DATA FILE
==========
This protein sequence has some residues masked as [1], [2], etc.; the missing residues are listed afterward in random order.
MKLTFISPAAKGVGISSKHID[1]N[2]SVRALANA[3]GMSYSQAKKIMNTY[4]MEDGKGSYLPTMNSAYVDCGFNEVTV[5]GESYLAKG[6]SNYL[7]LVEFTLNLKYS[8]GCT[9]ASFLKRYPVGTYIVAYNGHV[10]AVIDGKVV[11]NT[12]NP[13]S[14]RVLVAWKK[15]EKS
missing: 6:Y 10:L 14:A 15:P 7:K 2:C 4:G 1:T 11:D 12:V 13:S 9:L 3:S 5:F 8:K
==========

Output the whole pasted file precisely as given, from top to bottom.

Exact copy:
This protein sequence has some residues masked as [1], [2], etc.; the missing residues are listed afterward in random order.
MKLTFISPAAKGVGISSKHID[1]N[2]SVRALANA[3]GMSYSQAKKIMNTY[4]MEDGKGSYLPTMNSAYVDCGFNEVTV[5]GESYLAKG[6]SNYL[7]LVEFTLNLKYS[8]GCT[9]ASFLKRYPVGTYIVAYNGHV[10]AVIDGKVV[11]NT[12]NP[13]S[14]RVLVAWKK[15]EKS
missing: 6:Y 10:L 14:A 15:P 7:K 2:C 4:G 1:T 11:D 12:V 13:S 9:L 3:S 5:F 8:K